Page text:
A graduate of chemical engineering, Elisa Miralles has been a photographer since 2007, the year she completed her international master’s at Madrid’s EFTI International Center of Photography and Film and submitted her first work to FOTOGRAFIA: International Festival of Rome.
Shortly after, she received grants from World Press Photo, the Asia-Europe Foundation, and the Photojournalists’ Center of the Philippines for the project Urban Youth in Manila, which brings together young talent from 22 countries to develop a project about the urban terrain of the Philippine capital.
She won the first FotoPres prize from Spain’s La Caixa Foundation for her project Recollections Without Memory, an act of anticipated mourning that describes the day to-day life of her grandmother suffering from Alzheimer’s.
Her work was included in the collective exhibit Darkside at Fotomuseum Winterthur, alongside such great artists as Antione D’Agata and Sophie Calle.
She has participated in festivals such as the Art Photography Show (San Diego, USA), the Lishui Photography Festival (China), Rayko’s Plastic Camera Show (USA), PhotoIreland, and Goaphoto (Goa, India).
She was a finalist in Unseen (Amsterdam), Discoveries PHotoESPAÑA (Spain), Voies Off (France), Encontros da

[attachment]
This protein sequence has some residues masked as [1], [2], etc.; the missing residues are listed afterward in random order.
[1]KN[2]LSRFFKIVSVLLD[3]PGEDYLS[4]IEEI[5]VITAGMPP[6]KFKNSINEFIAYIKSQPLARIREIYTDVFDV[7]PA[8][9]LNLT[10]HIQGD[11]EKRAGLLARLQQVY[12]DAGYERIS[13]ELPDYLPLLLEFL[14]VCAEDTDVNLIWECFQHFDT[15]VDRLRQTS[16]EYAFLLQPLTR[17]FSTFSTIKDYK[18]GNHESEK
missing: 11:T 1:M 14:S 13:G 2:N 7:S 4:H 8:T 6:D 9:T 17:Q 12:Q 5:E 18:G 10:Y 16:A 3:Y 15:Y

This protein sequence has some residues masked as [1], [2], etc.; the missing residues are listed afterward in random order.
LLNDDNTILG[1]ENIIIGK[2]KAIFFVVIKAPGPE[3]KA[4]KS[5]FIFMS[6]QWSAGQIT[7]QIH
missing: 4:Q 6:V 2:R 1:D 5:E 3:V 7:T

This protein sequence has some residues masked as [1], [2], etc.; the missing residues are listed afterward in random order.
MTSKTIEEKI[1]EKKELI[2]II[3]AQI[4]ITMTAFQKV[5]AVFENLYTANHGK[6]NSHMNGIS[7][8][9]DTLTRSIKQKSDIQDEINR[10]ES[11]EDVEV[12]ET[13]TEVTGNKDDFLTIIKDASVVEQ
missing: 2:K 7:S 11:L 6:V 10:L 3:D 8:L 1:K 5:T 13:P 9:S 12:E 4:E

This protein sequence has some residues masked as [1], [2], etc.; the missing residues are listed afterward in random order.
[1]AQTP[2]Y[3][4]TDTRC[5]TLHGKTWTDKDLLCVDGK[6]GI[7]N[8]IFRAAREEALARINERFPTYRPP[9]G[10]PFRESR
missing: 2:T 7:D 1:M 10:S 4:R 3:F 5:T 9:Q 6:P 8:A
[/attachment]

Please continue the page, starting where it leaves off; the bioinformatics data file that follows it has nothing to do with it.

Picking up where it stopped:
Imagem (Portugal), the JAAL Project (Madrid), and the Barcelona International Photography Awards, among others.
She was awarded the Graniti Murales Artist Residency in Sicily, where she began to develop her project She-Wolf, exhibiting this work in progress during her stay there. She was featured in the book Fifty Photographs with History, published by Signo Editores, and in the exhibition of the same name that travelled to various locations inside and outside of Spain.
Her book WANNABE was published by La Fábrica, and that same project was exhibited in the Canal de Isabel II Hall during PHotoEspaña as part of the collection A Certain Panorama, curated by Jesús Micó. This exhibition was shown in various Latin American countries.
She was invited to exhibit, alongside her colleague Lurdes R. Basolí, their collaborative project Being She-Wolves at the Emotiva 21 festival in Muncunill Hall in Terrasa, Catalonia.
She served as editor and curator of such projects as Renascence by the visual artist Rocío Bueno, and Terminal by the photographer Enrique Fraga, both of which became books and exhibitions.
She now balances personal projects with her responsibilities as a commercial photographer, and after twelve years serving as co-founder and education coordinator of the MADPHOTO photography school in Madrid, she is starting her own project as she continues her work organizing courses and teaching photography.
Being a photographer is a way of living in the world and trying to understand it. Photography is my weapon, my shield and my greatest act of sincerity. My work is about how people relate to each other and their environment, physically and emotionally. I am interested in the image we want to proyect to the world, and how we construct our own identity. I am concerned about how the power of society, culture and tradition have a decisive influence on people behaviour and their identity. I explore issues related to gender, stereotypes, identity construction and objectualization from a feminist perspective.